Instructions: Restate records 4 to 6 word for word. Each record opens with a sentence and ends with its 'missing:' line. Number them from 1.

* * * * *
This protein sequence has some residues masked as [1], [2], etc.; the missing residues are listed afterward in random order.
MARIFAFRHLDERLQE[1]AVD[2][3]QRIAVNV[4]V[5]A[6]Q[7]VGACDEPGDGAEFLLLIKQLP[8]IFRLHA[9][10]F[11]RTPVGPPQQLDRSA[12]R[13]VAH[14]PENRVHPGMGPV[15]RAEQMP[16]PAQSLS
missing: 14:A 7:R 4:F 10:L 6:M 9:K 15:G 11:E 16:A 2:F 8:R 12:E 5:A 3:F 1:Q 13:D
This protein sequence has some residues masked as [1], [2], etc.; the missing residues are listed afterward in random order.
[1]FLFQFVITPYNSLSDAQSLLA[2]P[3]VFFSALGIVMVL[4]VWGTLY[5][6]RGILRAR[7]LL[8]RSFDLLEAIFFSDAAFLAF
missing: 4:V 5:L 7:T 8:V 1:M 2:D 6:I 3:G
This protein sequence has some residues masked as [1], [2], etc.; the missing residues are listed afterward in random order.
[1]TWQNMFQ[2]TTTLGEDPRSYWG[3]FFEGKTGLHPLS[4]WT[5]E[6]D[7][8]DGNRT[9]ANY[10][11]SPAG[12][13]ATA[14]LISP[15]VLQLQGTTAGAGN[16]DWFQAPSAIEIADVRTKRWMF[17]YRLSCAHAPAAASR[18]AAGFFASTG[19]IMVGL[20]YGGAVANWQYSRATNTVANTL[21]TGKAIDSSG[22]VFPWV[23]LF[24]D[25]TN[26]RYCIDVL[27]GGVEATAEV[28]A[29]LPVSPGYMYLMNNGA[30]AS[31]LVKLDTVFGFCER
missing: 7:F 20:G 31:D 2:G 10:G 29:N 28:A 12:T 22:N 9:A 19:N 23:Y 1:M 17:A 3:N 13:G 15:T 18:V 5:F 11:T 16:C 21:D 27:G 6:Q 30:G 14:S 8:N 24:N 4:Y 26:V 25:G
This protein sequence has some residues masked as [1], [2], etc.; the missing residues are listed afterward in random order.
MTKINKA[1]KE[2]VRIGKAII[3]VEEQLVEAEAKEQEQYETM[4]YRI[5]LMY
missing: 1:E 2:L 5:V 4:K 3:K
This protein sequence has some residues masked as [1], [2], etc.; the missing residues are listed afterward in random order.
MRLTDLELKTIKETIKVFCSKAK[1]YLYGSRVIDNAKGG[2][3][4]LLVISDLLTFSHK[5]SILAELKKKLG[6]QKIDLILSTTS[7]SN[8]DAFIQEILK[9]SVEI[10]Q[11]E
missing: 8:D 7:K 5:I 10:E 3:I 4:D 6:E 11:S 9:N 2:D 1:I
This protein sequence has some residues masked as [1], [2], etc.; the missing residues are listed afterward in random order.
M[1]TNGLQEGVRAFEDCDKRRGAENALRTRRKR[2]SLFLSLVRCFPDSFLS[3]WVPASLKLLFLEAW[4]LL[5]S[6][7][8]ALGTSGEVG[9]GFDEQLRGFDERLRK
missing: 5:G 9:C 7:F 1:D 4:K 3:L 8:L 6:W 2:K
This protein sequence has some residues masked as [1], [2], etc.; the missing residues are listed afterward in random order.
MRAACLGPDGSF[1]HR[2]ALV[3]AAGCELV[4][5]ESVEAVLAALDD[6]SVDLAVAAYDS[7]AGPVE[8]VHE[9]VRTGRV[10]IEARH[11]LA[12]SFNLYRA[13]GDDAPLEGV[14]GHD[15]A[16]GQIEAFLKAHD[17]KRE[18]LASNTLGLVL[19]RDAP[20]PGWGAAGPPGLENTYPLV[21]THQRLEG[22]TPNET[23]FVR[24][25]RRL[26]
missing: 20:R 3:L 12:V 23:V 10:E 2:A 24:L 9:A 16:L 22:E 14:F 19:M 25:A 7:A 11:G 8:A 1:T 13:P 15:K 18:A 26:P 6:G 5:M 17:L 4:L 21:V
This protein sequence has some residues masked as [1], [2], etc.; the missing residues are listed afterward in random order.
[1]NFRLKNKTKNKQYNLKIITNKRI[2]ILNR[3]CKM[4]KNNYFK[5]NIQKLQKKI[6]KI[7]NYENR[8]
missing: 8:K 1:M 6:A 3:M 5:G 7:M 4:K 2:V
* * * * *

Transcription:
This protein sequence has some residues masked as [1], [2], etc.; the missing residues are listed afterward in random order.
MTKINKA[1]KE[2]VRIGKAII[3]VEEQLVEAEAKEQEQYETM[4]YRI[5]LMY
missing: 1:E 2:L 5:V 4:K 3:K
This protein sequence has some residues masked as [1], [2], etc.; the missing residues are listed afterward in random order.
MRLTDLELKTIKETIKVFCSKAK[1]YLYGSRVIDNAKGG[2][3][4]LLVISDLLTFSHK[5]SILAELKKKLG[6]QKIDLILSTTS[7]SN[8]DAFIQEILK[9]SVEI[10]Q[11]E
missing: 8:D 7:K 5:I 10:E 3:I 4:D 6:E 11:S 9:N 2:D 1:I
This protein sequence has some residues masked as [1], [2], etc.; the missing residues are listed afterward in random order.
M[1]TNGLQEGVRAFEDCDKRRGAENALRTRRKR[2]SLFLSLVRCFPDSFLS[3]WVPASLKLLFLEAW[4]LL[5]S[6][7][8]ALGTSGEVG[9]GFDEQLRGFDERLRK
missing: 5:G 9:C 7:F 1:D 4:K 3:L 8:L 6:W 2:K